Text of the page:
Nervous about your job interview? Here is your Interview Preparation Plan


On a cold and drab November morning a few years ago I had a first meeting with a client. She was in her late 30s and looking to make a career move to somewhere more inspiring, a place where she would be recognised, able to progress and to move away from feeling “squashed and overlooked” as she put it.

And so, we made a plan.

I outlined the key areas that would help her achieve that goal. As soon as I mentioned interviews I watched as the colour drained from her face.

Interviews are possibly the most feared part of the job seeking process. Can you relate?

That is certainly the case amongst most of the clients I work with. They feel that they are in the spotlight, being judged and there is an underlying limiting belief that they cannot sell themselves. There is a fear they are going to dry up, forget everything they know and how to respond.

But it doesn’t have to be that way.

Eight weeks later my client came back from her first interview with a big smile on her face, and her first words to me were, “I actually enjoyed that”.

Hearing this made my day and seeing transformations like this is one of the many joys of my job.

So, I expect your question is, “Sure, she did it, but can I?

The answer is YES.

It is simply a skillset, and anyone can learn it. I did when I made my career change those years back, and my clients do today - and so can you.

The reality is, an interview is only a meeting

I’m sure you’ve been to lots of meetings in your time. Hopefully each one had a purpose and agenda, and you and others rocked up, bringing in your expertise, and leaving with outcomes and actions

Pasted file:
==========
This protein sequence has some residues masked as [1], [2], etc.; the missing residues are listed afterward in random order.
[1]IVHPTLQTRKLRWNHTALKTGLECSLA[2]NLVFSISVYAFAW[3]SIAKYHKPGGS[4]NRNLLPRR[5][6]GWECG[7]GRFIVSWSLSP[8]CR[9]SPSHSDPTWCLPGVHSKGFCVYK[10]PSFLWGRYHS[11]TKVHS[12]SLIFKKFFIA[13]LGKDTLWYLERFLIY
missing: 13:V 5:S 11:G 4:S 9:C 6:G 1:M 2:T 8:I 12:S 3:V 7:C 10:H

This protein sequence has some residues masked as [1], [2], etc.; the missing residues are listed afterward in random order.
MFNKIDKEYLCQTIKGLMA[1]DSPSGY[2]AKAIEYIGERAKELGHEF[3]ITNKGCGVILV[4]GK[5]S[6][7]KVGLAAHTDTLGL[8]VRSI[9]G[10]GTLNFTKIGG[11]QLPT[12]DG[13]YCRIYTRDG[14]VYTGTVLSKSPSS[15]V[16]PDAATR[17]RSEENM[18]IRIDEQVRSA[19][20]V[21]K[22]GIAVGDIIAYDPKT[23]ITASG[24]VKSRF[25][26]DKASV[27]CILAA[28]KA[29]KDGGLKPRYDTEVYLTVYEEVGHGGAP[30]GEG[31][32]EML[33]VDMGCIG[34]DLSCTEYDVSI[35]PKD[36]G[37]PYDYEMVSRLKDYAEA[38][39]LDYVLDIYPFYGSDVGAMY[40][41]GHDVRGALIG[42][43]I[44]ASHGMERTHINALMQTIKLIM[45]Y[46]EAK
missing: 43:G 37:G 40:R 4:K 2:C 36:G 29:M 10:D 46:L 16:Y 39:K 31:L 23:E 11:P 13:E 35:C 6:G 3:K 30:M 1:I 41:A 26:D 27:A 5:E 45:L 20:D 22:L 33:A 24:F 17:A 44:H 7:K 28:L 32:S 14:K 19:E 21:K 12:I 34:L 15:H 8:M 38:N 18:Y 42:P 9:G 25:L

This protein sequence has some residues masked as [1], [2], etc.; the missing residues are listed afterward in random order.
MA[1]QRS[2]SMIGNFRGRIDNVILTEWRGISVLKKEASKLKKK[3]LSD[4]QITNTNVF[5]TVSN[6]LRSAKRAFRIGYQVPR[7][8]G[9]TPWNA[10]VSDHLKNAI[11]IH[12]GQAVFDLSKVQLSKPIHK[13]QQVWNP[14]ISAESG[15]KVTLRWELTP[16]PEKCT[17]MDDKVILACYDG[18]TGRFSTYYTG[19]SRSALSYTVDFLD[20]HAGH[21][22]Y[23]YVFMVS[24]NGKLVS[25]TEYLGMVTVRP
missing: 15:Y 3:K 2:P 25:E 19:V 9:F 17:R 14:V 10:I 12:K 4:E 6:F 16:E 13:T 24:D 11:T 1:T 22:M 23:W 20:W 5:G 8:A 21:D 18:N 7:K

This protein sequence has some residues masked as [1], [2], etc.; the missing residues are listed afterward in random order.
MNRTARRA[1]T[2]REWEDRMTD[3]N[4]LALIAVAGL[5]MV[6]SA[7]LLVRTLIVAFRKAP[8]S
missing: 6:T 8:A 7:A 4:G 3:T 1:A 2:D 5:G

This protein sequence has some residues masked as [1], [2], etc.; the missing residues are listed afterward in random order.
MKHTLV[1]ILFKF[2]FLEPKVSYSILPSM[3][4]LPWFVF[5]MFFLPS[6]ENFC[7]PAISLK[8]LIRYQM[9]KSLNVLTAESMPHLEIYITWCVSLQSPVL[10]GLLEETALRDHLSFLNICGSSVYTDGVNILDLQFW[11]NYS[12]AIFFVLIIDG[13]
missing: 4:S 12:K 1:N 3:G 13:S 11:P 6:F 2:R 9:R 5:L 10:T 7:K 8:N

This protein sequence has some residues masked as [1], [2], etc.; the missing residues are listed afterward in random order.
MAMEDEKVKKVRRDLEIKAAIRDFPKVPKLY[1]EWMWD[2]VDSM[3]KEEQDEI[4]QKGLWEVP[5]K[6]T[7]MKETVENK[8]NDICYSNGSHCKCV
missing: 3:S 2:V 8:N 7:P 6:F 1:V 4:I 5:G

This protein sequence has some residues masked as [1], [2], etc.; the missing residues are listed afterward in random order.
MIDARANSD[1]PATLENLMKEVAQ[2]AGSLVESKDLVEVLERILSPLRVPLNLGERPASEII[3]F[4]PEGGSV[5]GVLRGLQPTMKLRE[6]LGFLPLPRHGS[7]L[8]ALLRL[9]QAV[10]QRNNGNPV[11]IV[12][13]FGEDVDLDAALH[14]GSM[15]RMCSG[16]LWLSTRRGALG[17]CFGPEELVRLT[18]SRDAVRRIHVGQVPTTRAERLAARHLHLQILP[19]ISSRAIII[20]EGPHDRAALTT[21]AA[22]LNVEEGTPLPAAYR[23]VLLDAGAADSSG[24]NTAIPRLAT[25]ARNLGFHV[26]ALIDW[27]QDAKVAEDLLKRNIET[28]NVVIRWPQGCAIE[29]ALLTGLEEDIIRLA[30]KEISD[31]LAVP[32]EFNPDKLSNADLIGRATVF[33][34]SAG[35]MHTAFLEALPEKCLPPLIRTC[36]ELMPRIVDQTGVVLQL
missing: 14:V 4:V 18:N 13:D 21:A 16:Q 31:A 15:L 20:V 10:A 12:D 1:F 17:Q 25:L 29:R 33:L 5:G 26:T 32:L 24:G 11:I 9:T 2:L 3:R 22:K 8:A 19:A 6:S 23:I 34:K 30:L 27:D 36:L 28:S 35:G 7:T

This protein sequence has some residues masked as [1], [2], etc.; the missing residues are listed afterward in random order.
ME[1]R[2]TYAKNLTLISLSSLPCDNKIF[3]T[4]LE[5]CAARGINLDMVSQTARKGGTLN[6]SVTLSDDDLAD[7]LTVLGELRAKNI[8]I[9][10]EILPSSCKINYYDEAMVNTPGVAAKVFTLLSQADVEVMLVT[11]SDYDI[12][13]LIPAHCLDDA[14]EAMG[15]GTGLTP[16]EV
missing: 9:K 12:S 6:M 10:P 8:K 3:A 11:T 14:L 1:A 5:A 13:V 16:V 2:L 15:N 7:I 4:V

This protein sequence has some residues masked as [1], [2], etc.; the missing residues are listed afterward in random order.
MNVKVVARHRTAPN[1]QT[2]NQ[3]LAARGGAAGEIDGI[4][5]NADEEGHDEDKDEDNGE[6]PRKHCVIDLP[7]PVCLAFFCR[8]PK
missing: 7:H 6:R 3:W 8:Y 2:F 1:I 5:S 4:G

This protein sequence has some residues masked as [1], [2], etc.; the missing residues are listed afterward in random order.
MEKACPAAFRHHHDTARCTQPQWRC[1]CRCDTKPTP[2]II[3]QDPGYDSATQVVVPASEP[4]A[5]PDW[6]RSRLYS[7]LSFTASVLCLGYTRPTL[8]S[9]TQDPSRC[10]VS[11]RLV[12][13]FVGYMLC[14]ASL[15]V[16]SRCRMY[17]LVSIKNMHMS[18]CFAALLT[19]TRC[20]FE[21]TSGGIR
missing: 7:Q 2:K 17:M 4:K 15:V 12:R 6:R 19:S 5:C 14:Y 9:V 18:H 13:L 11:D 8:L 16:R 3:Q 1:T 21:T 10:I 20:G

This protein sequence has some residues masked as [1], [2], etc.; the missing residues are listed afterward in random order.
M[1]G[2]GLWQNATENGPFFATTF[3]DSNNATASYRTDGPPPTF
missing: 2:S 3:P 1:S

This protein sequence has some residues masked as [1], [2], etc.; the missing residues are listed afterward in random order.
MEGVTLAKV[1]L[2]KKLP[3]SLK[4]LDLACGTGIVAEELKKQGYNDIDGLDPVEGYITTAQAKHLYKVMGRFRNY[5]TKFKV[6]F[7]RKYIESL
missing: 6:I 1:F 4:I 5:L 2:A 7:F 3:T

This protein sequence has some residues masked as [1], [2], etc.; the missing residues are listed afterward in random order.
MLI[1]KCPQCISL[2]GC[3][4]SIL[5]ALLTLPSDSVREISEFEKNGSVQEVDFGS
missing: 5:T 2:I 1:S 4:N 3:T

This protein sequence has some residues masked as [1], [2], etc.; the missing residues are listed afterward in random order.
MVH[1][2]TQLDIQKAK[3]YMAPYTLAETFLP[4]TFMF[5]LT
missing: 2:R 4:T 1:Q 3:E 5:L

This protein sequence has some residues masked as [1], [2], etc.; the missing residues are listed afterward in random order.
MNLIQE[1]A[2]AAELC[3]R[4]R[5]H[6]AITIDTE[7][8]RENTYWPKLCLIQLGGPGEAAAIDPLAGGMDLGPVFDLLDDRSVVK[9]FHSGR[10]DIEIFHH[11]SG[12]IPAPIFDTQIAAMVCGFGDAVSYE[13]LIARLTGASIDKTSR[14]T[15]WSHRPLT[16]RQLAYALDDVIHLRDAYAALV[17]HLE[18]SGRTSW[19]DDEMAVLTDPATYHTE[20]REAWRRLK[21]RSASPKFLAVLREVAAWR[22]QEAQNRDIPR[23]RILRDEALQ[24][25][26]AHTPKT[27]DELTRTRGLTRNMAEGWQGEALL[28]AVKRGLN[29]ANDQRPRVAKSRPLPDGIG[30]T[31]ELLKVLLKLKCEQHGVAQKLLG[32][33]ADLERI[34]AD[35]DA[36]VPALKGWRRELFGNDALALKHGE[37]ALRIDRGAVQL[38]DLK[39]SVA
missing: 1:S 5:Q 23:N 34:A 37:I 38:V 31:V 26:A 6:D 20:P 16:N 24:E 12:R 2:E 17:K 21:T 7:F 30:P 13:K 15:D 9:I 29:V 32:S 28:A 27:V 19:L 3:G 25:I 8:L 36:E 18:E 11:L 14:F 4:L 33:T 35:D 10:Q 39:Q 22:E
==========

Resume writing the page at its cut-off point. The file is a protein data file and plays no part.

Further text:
An interview is simply a meeting, the same as any other meeting you’ve had ,and if you can view it like this you will find it a lot easier:

  1. It is a meeting of equals: it is as much about you finding out whether they are right for you, as it is about them finding out whether you are right for them
  2. The issue on the table is that they have a job and are looking for the right person to do it, and you have a set of skills and are looking for the right place to use them
  3. So in the same way that they will ask you questions to see if you are right for them, you need to ask and observe what ever you need to, in order to know if you will accept the job

It’s OK to sell yourself, but wouldn’t it be great if you didn’t have to? 

If you don’t tell interviewers how good you are, they likely won’t know enough about you to offer you the job.

Remember these key things:

  • Firstly, that the interviewer is on your side and they already think you can do the job! They’ve seen your CV AND invited you in for an interview.
  • Your job is to help them understand how you can solve their problem by sharing information about what you do, and about the impact you have and differences you make.
  • You never have to feel like you’re selling yourself. Use a framework such as my W-H-O model, or the STAR model (see below) to answer questions by giving examples of how you’ve done things. That way you never have to sell yourself as it is the framework that does the selling for you. All you are doing is sharing stories.